Sia says sorry to autism community for controversial film Music

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Napp
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There seem to be two key 'complaints' here, that she included a scene that some viwers may find distressing and that she had the temerity to cast someone who doesnt have autism to play the lead role.
Is it just me or do both these claims seem, at best, specious and at worst little more than a petty attempt to mould life to suit their own bubbles?
Is the point of such movies not to depict real life and to challenge held beliefs and so on? In which case the scene in question, whilst possibly disturbing for some, seems perfectly valid to include.
As to the moronic assertion that only actors with lived experience may ever play the role being cast that comes across as more than a touch regressive (ironic considering it comes from the "progressive" crowd) Afterall, by their "logic" autistic people are now banned from playing any role that isnt explicitly of an autistic person. Blacks cant play white roles and vice versa, gays are shut out of the industry outside of the odd gay character and so on.
I wonder if they realise the spectacular own goal theyre trying to achieve with these bizarre demands?

Then again, these are irrelevant little people throwing a tantrum on twitter so the real loser here is probably Sia for actually paying even the slightest bit of attention to said bored malcontents with far too much free time. Oh what a time to be alive where everyone must fit within their own little box and hell hath no fury if someone dares to even look out of it :lol: :rolleyes:


https://www.bbc.com/news/entertainment-arts-55931544
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64Lightbulbs
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the "some viewers may find it distressing" criticism was mainly about how a movie about autistic people is inaccessible to autistic people. there was also a scene where an autistic person having a meltdown was pinned/attacked in a way that often causes severe harm in real life situations because people do it without prior consent of the person who is melting down, and do it incorrectly.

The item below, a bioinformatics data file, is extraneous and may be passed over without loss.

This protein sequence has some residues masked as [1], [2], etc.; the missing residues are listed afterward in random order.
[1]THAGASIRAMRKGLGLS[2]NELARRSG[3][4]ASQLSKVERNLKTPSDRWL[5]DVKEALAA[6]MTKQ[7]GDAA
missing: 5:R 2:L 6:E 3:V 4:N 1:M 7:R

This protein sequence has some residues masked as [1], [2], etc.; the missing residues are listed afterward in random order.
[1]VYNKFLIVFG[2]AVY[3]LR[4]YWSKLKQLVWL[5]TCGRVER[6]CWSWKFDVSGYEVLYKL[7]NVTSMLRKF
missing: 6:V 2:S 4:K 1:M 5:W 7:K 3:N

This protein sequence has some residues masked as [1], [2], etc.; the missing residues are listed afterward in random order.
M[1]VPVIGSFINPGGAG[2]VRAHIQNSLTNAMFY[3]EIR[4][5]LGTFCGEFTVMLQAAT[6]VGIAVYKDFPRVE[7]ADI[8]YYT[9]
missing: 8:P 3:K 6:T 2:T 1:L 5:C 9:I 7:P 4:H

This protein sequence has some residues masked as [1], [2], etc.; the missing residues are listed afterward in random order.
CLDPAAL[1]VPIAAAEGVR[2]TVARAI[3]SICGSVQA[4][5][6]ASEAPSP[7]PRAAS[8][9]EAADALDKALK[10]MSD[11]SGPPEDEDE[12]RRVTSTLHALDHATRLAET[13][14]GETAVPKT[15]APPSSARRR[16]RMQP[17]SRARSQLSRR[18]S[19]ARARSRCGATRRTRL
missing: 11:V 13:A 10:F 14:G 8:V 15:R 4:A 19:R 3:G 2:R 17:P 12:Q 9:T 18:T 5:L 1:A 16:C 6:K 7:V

the other criticism was how a movie about autistic people originally had an autistic actor playing the role, but when the environment distressed them, instead of adapting the environment and making it more accessible, Sia hired someone who was not autistic. There are quite a few autistic actors who could have filled that role and autistic actors are often discriminated against, so the goal should have been to help represent them more in media.

and the same goes for black people. if these kinds of characters were always portrayed by others who weren't like them (see: blackface) representing them with people who were like them and letting black actors be represented in media was be a good thing.
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Napp
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(Original post by 64Lightbulbs)
the "some viewers may find it distressing" criticism was mainly about how a movie about autistic people is inaccessible to autistic people. there was also a scene where an autistic person having a meltdown was pinned/attacked in a way that often causes severe harm in real life situations because people do it without prior consent of the person who is melting down, and do it incorrectly.
That doesnt seem like an overly good reason to object to a film, given many films feature similar and comparable scenes from EST to torture and beyond. Just because its an unpleasant method is hardly a reason to ban its artistic portrayal.
the other criticism was how a movie about autistic people originally had an autistic actor playing the role, but when the environment distressed them, instead of adapting the environment and making it more accessible, Sia hired someone who was not autistic. There are quite a few autistic actors who could have filled that role and autistic actors are often discriminated against, so the goal should have been to help represent them more in media.